In an address made by President Obama in January of 2011, the importance of fostering innovative thought in science, technology, engineering, and mathematics (STEM)-related fields was highlighted as being the key to securing America’s economic prosperity and success in the future (Obama, 2011). This notion was further echoed in a report that emphasized the importance of enhancing STEM education at the K-12 levels (National Economic Council, 2015). In the report, “Strategy for American Innovation (SAI) - Securing Our Economic Growth and Prosperity,” 21st century advents largely derived from advances in the science and engineering sectors were seen as the keys to success in the United States’ future economy and core employment base (National Economic Council, 2015). Project-Based Learning (PBL) (Jones, Rasmussen, & Moffitt, 1991) is a pedagogical tool that is designed to foster systematic discovery of complex, real-world problems through student investigations that emphasize both content and skills development (Kanter, 2010). PBL has been shown to be an effective teaching method that has the capacity to both challenge and engage students in the process of scientific inquiry. Additionally, issue-oriented and activity-based science instruction has been shown to enhance students’ positive attitudes towards the subject (Davies, 2001; Kidron & Kali, 2015). Recognizing that attitudes and beliefs are both integral parts of cognition itself, my goal was to evaluate the degree to which a project-based learning, live action role play (LARP) unit influenced student learning and attitudes at the Marine Academy of Science and Technology at Florida International University’s Biscayne Bay Campus (MAST @ FIU’s BBC).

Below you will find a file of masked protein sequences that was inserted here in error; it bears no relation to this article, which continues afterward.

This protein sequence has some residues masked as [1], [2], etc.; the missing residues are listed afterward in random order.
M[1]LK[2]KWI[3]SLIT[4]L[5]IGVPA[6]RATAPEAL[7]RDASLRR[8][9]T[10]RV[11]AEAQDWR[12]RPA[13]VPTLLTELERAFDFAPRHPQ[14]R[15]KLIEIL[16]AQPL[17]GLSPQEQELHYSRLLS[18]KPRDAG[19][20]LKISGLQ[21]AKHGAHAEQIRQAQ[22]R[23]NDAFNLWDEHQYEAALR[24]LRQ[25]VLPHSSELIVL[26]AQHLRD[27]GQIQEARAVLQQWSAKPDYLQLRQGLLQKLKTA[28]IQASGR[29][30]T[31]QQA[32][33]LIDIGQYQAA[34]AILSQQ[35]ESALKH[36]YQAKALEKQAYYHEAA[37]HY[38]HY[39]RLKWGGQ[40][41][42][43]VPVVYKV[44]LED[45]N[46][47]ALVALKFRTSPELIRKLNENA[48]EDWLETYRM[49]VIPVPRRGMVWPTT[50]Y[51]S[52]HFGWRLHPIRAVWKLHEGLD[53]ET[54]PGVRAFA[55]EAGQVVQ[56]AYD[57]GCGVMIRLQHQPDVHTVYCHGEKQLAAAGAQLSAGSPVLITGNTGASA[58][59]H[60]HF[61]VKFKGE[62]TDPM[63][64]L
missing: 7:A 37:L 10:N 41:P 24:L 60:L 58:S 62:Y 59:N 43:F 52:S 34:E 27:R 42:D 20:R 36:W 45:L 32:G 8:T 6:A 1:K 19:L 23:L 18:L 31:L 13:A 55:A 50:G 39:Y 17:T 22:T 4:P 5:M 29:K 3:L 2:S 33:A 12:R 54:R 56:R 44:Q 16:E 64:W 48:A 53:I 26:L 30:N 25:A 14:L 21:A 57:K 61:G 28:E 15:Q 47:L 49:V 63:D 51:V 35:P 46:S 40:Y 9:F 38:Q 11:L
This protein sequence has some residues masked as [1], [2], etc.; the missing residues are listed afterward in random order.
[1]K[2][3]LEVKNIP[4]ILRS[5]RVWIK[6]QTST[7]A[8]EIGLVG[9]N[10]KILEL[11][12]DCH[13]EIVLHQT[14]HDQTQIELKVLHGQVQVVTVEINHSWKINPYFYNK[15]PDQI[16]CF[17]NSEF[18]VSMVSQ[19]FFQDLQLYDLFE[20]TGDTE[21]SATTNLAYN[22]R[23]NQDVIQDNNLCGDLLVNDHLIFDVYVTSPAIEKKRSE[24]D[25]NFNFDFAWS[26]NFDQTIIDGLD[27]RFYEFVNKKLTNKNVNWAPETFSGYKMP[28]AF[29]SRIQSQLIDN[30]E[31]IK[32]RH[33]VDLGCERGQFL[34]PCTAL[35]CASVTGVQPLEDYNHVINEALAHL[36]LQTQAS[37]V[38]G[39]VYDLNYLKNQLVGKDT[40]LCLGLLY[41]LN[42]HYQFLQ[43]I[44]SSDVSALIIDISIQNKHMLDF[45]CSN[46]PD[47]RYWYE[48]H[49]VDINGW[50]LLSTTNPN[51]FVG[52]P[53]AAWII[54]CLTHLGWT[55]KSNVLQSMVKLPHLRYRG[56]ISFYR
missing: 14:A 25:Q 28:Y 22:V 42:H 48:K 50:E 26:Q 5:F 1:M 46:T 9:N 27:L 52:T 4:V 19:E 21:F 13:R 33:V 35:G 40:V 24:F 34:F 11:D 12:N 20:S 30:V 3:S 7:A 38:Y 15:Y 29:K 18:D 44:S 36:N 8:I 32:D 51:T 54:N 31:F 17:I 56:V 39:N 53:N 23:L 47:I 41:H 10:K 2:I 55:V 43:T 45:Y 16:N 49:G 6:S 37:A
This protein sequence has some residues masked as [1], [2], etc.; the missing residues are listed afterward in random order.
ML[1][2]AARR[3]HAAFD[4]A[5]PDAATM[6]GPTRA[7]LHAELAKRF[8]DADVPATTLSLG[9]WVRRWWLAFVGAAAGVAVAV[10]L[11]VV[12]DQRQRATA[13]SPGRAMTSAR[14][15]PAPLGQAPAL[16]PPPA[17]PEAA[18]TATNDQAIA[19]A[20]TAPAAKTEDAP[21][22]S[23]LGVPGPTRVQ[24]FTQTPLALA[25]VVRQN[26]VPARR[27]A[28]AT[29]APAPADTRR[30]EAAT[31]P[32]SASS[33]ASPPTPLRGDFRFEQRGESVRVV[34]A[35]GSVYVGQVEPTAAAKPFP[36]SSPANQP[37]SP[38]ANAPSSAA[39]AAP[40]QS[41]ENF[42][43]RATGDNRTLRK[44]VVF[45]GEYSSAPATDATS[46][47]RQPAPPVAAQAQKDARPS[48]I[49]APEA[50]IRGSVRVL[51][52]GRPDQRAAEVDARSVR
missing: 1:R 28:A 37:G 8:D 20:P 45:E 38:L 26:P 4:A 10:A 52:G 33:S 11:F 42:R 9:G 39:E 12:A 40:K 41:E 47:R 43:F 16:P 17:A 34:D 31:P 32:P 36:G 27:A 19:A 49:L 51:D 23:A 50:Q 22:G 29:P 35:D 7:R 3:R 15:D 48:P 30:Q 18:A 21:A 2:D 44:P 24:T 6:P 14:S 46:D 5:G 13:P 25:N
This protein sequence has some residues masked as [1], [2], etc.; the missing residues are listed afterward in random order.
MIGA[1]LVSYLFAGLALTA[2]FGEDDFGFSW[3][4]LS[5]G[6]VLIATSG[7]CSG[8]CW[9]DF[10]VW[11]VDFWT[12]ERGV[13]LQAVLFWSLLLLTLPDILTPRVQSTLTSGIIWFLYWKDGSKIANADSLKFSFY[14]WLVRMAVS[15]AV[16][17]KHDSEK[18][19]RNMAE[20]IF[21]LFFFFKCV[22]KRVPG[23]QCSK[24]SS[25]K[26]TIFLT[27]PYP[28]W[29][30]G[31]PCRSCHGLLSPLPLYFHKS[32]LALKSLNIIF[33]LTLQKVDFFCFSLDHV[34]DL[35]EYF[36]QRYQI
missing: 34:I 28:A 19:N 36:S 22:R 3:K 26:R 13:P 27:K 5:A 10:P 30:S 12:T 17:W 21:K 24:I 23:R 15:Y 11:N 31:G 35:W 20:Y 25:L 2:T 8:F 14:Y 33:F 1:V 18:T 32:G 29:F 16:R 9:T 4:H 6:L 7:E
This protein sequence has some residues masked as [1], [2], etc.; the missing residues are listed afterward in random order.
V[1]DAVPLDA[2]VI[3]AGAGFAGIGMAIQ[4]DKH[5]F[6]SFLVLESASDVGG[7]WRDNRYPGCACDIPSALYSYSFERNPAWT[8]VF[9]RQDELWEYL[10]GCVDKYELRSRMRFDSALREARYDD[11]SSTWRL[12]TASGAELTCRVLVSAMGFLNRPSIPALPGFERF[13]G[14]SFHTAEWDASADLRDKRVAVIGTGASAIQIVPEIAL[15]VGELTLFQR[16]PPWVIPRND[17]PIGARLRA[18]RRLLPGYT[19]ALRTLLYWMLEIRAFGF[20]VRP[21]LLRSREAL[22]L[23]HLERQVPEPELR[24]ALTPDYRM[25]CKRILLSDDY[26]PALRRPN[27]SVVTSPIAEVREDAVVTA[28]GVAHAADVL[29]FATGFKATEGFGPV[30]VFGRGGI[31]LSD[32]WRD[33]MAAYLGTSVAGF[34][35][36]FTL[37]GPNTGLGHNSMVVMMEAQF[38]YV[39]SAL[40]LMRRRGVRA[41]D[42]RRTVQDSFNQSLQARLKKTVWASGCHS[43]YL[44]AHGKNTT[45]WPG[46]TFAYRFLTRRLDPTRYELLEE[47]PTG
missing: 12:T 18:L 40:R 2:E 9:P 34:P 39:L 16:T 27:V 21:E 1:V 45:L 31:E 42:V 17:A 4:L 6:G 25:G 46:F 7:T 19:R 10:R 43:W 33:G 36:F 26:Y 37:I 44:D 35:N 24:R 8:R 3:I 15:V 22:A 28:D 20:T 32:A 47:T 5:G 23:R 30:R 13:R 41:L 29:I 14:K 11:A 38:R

Gunn, Bridgette K., "Analyzing the impact of a live action role play (LARP) science unit on student attitudes and academic performance @ MAST @ FIU" (2017). Internship Reports (Restricted). 34.
For UM Patrons Only